DHL Executive Testifies on UPS Deal

Sept. 17, 2008
A slowdown in the air express delivery industry requires innovative business models, suggests John Mullen, CEO of DHL Express Global

A slowdown in the air express delivery industry requires innovative business models, suggests John Mullen, CEO of DHL Express Global. DHL Express Global CEO John Mullen testified before the House Committee on Transportation and Infrastructure regarding the company’s potential contract with UPS for domestic airlift and related services.

According to DHL, this pending agreement comes at a particularly difficult time – for the overall aviation industry including the air express delivery sector. The air cargo market has experienced increasing levels of excess air lift capacity, the impact of which has been substantially exacerbated by record increases in fuel prices. These record fuel prices, along with a significant slowdown in the US economy, have hit the domestic air express sector particularly hard. As a result, DHL has experienced a slowdown in overnight air volumes, as have its competitors. These facts, in combination with increasing costs, will result in an expected $1.3 billion loss in DHL U.S. Express operations in 2008. (See: DHL Plans to Ease Its $1.3 Billion Headache)

DHL points out it has analyzed all realistic options and the proposed agreement with UPS is part of DHL Express’ US restructuring aimed at enabling the company to remain a viable competitor in the US market while continuing to service its customers. This type of airlift arrangement is common in the transportation industry.

During the hearing, Mullen stated: "Customers will see no difference as DHL will continue to pick-up and deliver packages as well provide customer service just as we do today. The exchange of information between DHL and UPS will only provide data necessary for transportation from point A to point B.”

Mullen again emphasized that the pending agreement would not involve any merger, acquisition, alliance, or transfer of assets between DHL and UPS. “DHL will remain fiercely competitive with UPS and FedEx.”

He stressed that as DHL has cooperated and provided information to the House Committee on Transportation and Infrastructure and the House Committee on Judiciary, they will continue to cooperate with all such requests. DHL informed the Antitrust Division informally of the proposed agreement on May 28, and would cooperate fully in any investigation the Division might choose to undertake. DHL's international network links more than 225 countries and territories worldwide with some 300,000 employees, including more than 40,000 employees in the US. Founded in San Francisco in 1969, DHL is a Deutsche Post World Net brand. The group generated revenues of more than €63 billion (more than $93 billion) in 2007.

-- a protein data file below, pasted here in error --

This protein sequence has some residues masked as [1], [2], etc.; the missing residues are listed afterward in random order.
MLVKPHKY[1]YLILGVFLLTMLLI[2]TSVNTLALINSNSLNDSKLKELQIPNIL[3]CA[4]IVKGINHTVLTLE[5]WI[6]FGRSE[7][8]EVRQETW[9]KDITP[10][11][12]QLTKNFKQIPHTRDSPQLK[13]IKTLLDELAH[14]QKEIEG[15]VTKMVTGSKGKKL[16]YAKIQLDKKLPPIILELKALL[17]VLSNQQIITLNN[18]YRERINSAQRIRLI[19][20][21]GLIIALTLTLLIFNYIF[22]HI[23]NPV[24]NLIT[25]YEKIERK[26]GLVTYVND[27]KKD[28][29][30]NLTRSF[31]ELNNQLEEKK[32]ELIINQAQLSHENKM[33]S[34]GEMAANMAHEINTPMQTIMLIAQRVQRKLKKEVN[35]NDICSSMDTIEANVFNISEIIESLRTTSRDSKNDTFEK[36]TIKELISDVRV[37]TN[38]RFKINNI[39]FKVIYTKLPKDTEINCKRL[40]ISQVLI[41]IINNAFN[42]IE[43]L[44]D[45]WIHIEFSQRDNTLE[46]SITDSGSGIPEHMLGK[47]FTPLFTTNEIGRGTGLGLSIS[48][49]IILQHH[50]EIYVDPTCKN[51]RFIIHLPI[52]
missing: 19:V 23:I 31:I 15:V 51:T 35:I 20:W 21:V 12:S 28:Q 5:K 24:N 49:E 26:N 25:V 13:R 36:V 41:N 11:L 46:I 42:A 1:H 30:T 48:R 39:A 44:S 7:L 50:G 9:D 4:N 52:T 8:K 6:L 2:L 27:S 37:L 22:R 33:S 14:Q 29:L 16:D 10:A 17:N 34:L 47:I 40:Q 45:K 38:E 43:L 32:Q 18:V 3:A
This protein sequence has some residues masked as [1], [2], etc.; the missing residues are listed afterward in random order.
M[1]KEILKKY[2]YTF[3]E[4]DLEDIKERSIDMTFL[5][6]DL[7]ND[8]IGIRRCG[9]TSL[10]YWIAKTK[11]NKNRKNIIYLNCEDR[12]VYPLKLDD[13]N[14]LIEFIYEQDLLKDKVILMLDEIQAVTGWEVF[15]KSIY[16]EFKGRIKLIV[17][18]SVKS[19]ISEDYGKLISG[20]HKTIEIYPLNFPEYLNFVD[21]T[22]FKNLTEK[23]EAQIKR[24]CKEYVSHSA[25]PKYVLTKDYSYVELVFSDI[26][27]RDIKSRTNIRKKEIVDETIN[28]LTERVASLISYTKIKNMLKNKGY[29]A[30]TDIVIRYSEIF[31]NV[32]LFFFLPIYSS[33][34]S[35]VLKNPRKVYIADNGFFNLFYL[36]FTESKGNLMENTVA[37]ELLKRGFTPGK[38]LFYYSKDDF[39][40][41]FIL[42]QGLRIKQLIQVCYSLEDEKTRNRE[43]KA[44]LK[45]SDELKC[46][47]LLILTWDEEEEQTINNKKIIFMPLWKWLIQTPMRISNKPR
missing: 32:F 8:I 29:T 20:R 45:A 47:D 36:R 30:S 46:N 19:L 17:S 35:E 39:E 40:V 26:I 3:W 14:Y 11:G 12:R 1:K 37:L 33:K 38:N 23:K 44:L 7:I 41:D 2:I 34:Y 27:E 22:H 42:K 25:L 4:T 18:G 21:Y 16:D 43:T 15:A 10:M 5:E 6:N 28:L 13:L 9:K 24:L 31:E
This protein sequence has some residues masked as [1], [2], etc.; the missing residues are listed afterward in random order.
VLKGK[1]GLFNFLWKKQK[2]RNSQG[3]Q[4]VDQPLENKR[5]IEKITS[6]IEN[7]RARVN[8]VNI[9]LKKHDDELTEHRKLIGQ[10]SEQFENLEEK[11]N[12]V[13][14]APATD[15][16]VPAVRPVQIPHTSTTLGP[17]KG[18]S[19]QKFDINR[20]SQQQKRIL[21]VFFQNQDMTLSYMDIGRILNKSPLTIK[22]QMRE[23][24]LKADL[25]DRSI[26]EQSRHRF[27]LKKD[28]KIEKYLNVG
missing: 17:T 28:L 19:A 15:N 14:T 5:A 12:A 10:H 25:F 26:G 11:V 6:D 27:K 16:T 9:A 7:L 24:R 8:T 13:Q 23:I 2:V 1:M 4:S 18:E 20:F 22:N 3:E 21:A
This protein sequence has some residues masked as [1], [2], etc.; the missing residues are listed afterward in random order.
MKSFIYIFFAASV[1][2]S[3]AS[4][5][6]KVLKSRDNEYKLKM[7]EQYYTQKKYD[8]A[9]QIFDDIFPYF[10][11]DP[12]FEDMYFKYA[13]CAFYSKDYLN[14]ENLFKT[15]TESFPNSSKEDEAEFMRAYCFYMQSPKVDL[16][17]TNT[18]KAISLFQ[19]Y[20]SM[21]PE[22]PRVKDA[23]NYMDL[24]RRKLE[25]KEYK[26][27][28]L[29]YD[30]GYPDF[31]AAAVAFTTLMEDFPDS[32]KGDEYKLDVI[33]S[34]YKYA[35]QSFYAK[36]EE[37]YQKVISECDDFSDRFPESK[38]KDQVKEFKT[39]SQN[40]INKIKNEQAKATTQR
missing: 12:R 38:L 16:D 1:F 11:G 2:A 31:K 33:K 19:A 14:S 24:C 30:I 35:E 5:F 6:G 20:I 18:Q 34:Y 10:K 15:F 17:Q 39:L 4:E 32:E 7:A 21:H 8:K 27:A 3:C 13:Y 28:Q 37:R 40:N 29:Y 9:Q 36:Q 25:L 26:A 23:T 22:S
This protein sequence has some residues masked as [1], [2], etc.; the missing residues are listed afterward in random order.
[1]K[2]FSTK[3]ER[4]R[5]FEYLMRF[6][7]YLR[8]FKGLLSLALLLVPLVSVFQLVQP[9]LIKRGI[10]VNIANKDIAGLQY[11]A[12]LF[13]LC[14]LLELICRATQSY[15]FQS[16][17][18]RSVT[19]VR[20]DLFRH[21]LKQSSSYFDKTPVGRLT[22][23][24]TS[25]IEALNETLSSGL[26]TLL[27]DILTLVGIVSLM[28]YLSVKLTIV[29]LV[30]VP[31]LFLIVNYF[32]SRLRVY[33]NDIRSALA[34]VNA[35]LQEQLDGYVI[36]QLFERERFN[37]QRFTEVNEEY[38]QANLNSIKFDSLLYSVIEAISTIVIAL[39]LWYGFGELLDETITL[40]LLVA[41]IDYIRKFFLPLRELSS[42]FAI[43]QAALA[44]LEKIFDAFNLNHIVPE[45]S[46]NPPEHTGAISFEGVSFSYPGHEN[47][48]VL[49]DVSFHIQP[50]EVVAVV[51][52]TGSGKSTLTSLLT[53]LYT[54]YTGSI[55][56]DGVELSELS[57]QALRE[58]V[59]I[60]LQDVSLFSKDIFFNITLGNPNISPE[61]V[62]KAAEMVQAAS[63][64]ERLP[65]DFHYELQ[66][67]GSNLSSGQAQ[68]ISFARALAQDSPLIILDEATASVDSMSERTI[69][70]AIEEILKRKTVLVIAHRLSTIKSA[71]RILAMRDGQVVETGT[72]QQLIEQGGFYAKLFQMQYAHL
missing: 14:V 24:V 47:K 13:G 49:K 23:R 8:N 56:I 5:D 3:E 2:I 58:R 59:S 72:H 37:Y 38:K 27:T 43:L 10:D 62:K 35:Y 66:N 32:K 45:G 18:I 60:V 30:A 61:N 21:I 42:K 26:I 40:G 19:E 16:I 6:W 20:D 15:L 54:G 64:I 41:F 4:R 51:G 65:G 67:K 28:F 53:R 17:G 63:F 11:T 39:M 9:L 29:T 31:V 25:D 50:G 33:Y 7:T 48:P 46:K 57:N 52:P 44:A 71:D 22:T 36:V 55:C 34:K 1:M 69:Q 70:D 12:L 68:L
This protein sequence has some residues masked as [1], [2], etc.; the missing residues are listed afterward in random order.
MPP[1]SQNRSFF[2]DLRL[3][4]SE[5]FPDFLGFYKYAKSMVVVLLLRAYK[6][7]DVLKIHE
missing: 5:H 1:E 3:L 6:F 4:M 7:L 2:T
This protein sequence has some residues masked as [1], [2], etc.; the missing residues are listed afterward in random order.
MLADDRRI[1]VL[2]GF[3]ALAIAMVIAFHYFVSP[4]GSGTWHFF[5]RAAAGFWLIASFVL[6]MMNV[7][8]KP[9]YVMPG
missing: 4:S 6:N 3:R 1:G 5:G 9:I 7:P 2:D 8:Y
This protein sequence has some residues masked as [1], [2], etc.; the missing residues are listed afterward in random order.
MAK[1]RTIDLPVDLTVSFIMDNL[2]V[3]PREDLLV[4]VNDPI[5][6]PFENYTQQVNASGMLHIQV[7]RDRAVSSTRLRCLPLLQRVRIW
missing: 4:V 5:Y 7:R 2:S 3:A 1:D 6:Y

DHL Testimony - Excerpts

In his testimony on September 16, 2008, John Mullen, CEO of DHL Express Global, told House committee members DHL does not take its decision to outsource air lift to UPS lightly. It has already invested $5 billion building a presence in the US.

“Despite DHL's heavy investment and determined efforts to build credibility in the US market, its air express volumes have declined over this period [since 2003], due in part to the generally deteriorating market conditions in the US overnight air sector,” Mullen told the committee. Meanwhile, DHL's operating costs increased dramatically. Even with a long-term view of the US market, DHL cannot ignore operating losses of $5 million per day, said Mullen.

The restructuring announced on May 28 had two goals. One was to consolidate the domestic ground network and the other to shift domestic airlift and sorting activity from its current providers ABX and Astar to one provider, UPS. The ground restructuring is underway, and DHL has entered negotiations with UPS on the air lift and sortation services.